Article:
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Turtle Mountain Star
Rolla , North Dakota
June 2, 2014     Turtle Mountain Star
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June 2, 2014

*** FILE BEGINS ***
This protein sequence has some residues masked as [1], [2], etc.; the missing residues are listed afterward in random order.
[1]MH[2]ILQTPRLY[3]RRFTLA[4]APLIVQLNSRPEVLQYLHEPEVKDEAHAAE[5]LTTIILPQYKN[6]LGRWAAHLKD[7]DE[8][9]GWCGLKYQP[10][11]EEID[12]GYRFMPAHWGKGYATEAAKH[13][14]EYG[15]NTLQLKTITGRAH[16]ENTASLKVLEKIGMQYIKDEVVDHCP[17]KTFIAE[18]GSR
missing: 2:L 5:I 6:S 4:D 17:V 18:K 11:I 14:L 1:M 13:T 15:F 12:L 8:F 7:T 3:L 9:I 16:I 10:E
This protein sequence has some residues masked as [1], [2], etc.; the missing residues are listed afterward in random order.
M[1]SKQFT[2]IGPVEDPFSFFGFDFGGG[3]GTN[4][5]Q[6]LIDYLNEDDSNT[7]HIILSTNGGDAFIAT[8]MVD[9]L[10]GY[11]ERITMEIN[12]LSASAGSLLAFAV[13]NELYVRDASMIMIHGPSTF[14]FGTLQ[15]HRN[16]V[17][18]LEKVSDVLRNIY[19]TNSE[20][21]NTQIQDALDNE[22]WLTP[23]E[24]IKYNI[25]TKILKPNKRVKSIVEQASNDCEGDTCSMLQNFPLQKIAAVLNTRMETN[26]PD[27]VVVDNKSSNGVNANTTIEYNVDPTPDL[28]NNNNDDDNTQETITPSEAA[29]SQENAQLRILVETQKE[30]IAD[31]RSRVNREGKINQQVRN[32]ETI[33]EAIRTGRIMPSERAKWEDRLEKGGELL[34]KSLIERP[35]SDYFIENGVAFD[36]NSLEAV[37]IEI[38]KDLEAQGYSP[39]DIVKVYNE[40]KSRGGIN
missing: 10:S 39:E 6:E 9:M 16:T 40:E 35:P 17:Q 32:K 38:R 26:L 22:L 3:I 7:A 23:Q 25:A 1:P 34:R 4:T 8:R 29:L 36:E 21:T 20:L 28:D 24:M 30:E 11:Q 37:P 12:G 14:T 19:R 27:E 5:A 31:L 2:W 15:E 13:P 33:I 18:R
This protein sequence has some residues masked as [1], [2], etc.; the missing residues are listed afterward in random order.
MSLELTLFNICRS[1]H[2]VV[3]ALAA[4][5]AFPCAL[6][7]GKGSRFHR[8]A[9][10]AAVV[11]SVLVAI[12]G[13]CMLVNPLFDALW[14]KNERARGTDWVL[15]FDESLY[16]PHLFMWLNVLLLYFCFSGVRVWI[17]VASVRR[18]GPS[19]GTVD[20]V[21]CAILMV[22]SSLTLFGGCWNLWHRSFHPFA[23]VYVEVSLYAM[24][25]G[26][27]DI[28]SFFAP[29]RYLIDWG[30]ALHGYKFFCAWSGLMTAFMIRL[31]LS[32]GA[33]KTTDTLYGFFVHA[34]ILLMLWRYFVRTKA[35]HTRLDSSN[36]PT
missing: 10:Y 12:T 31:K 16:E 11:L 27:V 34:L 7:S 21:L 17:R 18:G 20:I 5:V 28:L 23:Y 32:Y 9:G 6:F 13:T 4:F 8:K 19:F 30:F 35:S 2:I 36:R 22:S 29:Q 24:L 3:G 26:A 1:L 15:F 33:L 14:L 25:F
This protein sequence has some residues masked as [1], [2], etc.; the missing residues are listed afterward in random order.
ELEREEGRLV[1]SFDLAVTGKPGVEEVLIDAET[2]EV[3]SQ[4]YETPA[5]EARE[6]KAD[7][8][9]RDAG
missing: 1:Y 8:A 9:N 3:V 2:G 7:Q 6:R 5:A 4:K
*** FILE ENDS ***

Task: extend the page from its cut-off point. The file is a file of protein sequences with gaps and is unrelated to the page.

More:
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Page 24 The Star June 2,2014 Above: Tanner Langan attacks thelag over the water at hole No. 5 during the North Dakota State Golf Tournament in Fargo. At right: Brody Cahill hits a shot out of the bunker on hole No. 18. Below right: Casey Julson tries a little body language to coax the ball into the hole. (Photos by Jason Nordmark) sented all the golfers another kind of challenge - extreme heat. The mer- cury at Fargo's Rose Creek Golf Course climbed to the mid 90s with a steady wind. With players carrying their bags, it was easy to see fatigue setting in for some on the back nine. Davis said he preached hydration and patience to his six golfers. "I just told them to drink a lot of water and play conservative," Davis said. "It's not a long course (6,100 yards) so they weren't hitting driver a lot off the tee. The guys were hitting three woods and rescue clubs into the middle of the fairway and giving themselves a chance for par." Myhre was just two back of Mc- Clintock after day one, but the Rugby senior played steady and pulled a few Houdini acts to shot par on day two while Myhre was three over. On hole No. 5, McClintock drained a 30-foot down-hill birdie putt while Myhre had to settle for a bogey out of the bunker. A shot on hole No. 9, however, summed up McClintock's day. Stuck in a bunker above the hole with a perilous downslope, the Rugby Panther hit a near-perfect sand shot to within three feet for a birdie. Myhre, who was in the last group with McClintock, said he didn't let those shots bother him and continued to follow the advice of his father, Jay, a North Dakota Hall of Fame golfer in his own right. "My dad has always told me to just take it one shot at a time and that usually works," Nick said. "It was frustrating, though, because in my last two practice rounds I shot a 69 and a 65 so I was really looking for- ward to going low." Davis said Nicks' skill set and atti- tude was akin to having another coach on the team. He called the Rolette graduate's overall game "awesome" and/credited him with elevating his tear, mates to another level. l'To have a leader like Nick really heps. His work ethic is unbeliev- able," Davis said. "After practice he'll go hit 100 wedge shots in his backyard. That's what makes him a Champs (Continued from Page 13) Myhre will 00tee off for the Thundering Herd With an outstanding high school career now in the rear view mirror, Nick Myhre said he is excited tO start a new chapter in golf asa mem, ber of theNorth Dakota State University Bison. "rm really looking forward to it," said Myhre, who recently inked a scholarship offer from the Bison. The sentiment was the same from Steve Kennedy, whowas hired as the Bison head golf coach last year. "1 got to know about Nick this year and talked to a lot of people Who watched .him," Kennedy said. "1 was very impressed with what they said so we went out and tried to get him. We're trying to keep the good players in North Dakota here at NDSU." Myhre had narrowed his college choices 'down to NDSU and Jamestown College. He said he went with the Bison because of the scholarship and the chance to compete against the nation's best golfers in Division I com petition. - Kennedy said the Bison training program will help Myhre discover his true potential - "We'll get him into the weight room and work on his flexibility and strength," Kennedy said. "In the next couple of years, you'll see a major im- provement with his distance. He hits it far right now, but we can addanother 20 to 25 yards." Kennedy caught Myhre's act at this year's state tournament and came away impressed. "From 100 yards in, he has very, very good hands," Kennedy said. "His putting stroke will champion. To see him shoot a 65 dur- ing the practice round was just unbe- lievable. That's just something that not very many people can do." Davis added that everyone on the team adopted Nick's attitude. "All these guys love golf. After practice, they'll go play again or go chip and putt," Davis said. "They'll work hard at the little things. That's allow him to go really low. I'm looking forward to'see what' he can do at the-next level." The Bison play against several other mid- major schools across the'country and will take on some of the bigger schools next year at a tournament in Maryland. Kennedy said the team has already booked trips  Florida, Ne- vada, Western Illinois, California, Texas and Oklahoma. Before Myhre can competeat those venues, however, he will face the task of qualifying for the traveling team. Kennedy said team members will Compete for five spots thnmhout the year. "We're hoping to get to the point where its tough to make the team because that will make everyone better," Kennedy said. "1 can tell right now that Nick is a good kid and rm looking for* ward to spending the next four years with him." Myhre said he was impressed with his next head coach and is looking forward to expand- ing his skill set. While much of the talk about Myhre is in re- gards to his skills on the golf course, the Ro- !ptte graduate extended the credit for his success to his parents, Jay and Judy. "They are my inspiration. My dad taught me golf but my mom is a big part of it too. Some- one had to wake me up in the morning for all those tournaments," Nick said. with a laugh. "They both helped me so much in different areas of my life. My dad pushed me to practice and my mom made sure my grades were good. I couldn't have done it without them." what makes the difference in tourna- ments like this." As evidence, five of the team's six golfers contributed to the final score that netted a championship. In high school golf rules, scores from the top four members of the team are taken each day and added together for the final team tally. Myhre and Poitra were joined by Brody Cahill and Tanner Langan on day one. Casey Julson came up big for the team on day two. The state championship for North- ern Lights, a cooperative of Rolette, Rolla and St. John. marks the first- ever team title for St. John in any sport. It's also the first since 1981 for Rolla (girls basketball) and the first for Rolette since 1990 (football).